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|Title: ||Analyzing Students' Mathematical Thinking in Technology-supported Environments|
|Authors: ||Karadag, Zekeriya|
|Advisor: ||McDougall, Douglas Emerson|
|Department: ||Curriculum, Teaching and Learning|
|Keywords: ||Mathematical thinking|
technology in mathematics education
frame analysis method
|Issue Date: ||24-Feb-2010|
|Abstract: ||This study investigates how five secondary students think mathematically and process information in a technology-supported environment while solving mathematics problems. In the study, students were given open-ended problems to explore in an online dynamic learning environment and to solve the problems in computer environments. Given that all the work was done in the computer environments, both online and offline, students’ work was recorded by using screen capturing software. A new method, the frame analysis method, was used to describe and analyze students’ thinking processes while they were interacting with mathematical objects in the dynamic learning environment and solving mathematics problems. The frame analysis method is a microgenetic method based on information processing theory and is developed to analyze students’ work done in computer environments. Two reasons make the analysis method used in this study unique: (a) collecting data with minimized disturbance of the students and (b) analyzing students’ artefacts through researcher’s (teacher) perspective, meaning that integrates teachers within the analysis process.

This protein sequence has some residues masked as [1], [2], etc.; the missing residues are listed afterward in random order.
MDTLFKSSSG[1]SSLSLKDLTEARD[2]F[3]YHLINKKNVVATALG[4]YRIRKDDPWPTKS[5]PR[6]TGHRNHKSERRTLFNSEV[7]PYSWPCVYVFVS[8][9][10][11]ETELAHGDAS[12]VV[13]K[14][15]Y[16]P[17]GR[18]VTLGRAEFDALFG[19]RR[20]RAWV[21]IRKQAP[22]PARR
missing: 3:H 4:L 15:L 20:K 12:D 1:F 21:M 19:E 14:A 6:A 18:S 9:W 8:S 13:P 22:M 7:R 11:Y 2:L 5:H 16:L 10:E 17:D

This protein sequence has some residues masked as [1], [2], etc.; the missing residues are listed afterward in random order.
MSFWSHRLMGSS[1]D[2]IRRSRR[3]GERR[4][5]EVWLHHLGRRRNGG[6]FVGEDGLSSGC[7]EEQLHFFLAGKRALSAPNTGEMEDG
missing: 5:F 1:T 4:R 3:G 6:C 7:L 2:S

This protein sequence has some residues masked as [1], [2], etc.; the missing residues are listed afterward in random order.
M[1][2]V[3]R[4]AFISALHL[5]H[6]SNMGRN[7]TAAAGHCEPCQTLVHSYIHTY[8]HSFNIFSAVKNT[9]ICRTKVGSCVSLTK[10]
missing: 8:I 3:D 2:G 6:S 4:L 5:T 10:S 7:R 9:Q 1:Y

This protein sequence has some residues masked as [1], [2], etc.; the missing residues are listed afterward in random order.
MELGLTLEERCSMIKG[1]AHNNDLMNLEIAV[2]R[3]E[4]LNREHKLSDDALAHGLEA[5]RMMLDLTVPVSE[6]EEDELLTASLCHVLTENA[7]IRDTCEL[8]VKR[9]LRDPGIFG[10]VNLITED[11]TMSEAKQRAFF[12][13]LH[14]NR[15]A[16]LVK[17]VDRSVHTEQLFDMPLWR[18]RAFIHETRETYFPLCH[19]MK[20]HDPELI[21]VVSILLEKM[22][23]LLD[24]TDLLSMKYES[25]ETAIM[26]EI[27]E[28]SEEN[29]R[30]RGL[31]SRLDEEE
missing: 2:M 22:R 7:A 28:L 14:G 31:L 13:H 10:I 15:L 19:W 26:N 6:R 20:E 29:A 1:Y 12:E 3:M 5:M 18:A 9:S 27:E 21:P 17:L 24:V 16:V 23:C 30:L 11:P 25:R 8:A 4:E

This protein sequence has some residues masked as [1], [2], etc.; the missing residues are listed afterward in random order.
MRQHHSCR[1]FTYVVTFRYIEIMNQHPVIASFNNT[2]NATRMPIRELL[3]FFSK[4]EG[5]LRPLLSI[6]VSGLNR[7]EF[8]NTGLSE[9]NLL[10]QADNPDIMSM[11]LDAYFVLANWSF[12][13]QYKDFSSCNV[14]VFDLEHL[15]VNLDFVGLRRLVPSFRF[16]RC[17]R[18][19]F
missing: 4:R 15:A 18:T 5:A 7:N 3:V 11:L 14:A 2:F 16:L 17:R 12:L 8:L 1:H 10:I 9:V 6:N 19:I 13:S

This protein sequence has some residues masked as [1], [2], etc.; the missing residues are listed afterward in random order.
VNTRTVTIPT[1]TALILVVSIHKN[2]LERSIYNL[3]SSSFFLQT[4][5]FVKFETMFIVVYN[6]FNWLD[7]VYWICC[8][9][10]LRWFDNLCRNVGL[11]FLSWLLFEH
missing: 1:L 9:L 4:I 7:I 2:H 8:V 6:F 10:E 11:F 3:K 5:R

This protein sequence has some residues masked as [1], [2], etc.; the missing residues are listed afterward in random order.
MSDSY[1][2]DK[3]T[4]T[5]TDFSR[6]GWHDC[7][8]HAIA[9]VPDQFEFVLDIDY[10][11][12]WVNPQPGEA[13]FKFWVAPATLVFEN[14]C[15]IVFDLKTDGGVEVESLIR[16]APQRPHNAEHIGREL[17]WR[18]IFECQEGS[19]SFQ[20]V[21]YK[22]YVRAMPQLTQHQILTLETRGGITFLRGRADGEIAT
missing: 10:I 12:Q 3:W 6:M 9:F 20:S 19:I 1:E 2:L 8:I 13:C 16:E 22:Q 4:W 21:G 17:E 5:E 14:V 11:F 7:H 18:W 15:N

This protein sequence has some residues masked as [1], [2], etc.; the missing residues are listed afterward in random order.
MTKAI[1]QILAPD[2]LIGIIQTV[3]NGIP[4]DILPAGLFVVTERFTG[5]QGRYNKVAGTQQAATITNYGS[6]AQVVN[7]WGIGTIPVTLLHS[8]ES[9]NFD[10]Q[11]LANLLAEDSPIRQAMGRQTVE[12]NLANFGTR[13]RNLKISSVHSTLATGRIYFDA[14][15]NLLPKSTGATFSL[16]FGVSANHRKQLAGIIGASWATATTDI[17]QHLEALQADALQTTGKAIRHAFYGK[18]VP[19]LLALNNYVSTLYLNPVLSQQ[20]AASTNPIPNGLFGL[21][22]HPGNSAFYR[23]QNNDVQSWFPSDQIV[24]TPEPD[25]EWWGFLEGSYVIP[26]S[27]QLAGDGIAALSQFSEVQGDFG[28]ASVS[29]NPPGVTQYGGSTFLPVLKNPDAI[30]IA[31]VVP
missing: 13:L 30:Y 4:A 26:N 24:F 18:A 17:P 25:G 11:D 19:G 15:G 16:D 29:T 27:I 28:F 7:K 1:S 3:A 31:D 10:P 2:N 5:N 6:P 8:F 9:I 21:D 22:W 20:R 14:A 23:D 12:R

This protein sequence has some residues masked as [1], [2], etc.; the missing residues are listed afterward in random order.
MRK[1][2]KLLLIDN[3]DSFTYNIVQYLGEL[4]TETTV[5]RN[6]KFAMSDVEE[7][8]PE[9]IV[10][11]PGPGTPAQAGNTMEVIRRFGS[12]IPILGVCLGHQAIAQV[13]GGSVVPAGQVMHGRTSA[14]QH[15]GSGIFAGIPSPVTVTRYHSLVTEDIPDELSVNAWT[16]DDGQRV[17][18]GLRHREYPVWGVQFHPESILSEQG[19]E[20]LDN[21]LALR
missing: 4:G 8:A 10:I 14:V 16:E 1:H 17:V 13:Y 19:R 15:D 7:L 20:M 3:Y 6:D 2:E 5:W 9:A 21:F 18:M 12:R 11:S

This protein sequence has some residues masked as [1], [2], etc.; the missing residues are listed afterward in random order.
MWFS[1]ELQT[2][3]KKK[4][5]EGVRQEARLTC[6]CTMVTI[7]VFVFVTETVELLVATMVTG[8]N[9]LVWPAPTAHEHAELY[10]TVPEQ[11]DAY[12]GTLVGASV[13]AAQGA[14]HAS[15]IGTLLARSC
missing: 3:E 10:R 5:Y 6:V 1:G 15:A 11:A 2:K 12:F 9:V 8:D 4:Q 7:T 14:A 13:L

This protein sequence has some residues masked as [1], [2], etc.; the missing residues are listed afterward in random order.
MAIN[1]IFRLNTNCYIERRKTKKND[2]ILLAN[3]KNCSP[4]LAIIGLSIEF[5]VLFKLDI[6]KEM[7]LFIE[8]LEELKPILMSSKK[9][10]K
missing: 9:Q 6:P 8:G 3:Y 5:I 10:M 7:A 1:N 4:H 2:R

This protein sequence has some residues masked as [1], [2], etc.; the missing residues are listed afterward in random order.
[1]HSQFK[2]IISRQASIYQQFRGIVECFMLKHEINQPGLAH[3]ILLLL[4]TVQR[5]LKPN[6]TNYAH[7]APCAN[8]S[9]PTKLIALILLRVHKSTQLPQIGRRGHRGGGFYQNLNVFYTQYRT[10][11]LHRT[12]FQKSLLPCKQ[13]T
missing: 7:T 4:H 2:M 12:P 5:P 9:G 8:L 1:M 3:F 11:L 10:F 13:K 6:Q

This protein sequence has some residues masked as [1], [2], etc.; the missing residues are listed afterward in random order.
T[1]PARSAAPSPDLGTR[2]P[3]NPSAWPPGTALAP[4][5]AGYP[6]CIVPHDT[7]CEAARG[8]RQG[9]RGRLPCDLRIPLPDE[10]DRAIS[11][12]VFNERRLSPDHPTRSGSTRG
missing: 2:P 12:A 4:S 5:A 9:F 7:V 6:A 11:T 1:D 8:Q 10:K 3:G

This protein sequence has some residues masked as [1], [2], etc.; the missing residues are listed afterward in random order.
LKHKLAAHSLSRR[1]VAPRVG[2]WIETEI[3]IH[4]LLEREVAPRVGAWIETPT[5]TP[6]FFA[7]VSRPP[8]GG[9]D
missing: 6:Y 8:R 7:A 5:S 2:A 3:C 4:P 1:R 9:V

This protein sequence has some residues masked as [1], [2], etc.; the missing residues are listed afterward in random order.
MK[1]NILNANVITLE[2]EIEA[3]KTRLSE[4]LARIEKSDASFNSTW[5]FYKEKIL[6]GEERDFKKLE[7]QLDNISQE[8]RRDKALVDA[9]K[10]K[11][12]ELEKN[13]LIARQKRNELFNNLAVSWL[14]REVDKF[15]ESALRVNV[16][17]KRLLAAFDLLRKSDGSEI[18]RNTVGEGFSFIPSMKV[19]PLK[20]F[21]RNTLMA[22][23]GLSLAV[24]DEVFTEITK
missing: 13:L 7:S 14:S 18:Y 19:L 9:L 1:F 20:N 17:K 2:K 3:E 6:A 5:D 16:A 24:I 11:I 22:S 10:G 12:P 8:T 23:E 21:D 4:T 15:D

The frame analysis method consists of multiple steps to observe, describe, interpret, and analyze students’ mathematical thinking processes when they are solving mathematics problems. I described each step in detail to explain how the frame analysis method was used to monitor students’ mathematical thinking and to track their use of technology while solving problems.
The data emerged from this study illustrates the importance of using dynamic learning environments in mathematics and the potential for transformation of mathematical representational systems from symbolic to visual. Moreover, data suggest that visual representation systems and linked multi-representational systems encourage students to interact with mathematical concepts and advance their mathematical understanding. Rather than dealing with the grammar of algebra only, students may benefit from direct interaction with the visually represented mathematical concepts.
It appears that recording students’ problem-solving processes may engage teachers and mathematics educators to seek opportunities for implementing process-oriented assessment into their curriculum activities. Furthermore, students may benefit from sharing their work through peer collaboration, either online or offline, and metacognition and self-assessment. Suggestions for further studies include using audio and video recording in the frame analysis method.|
|Appears in Collections:||Doctoral|
Department of Curriculum, Teaching and Learning - Doctoral theses
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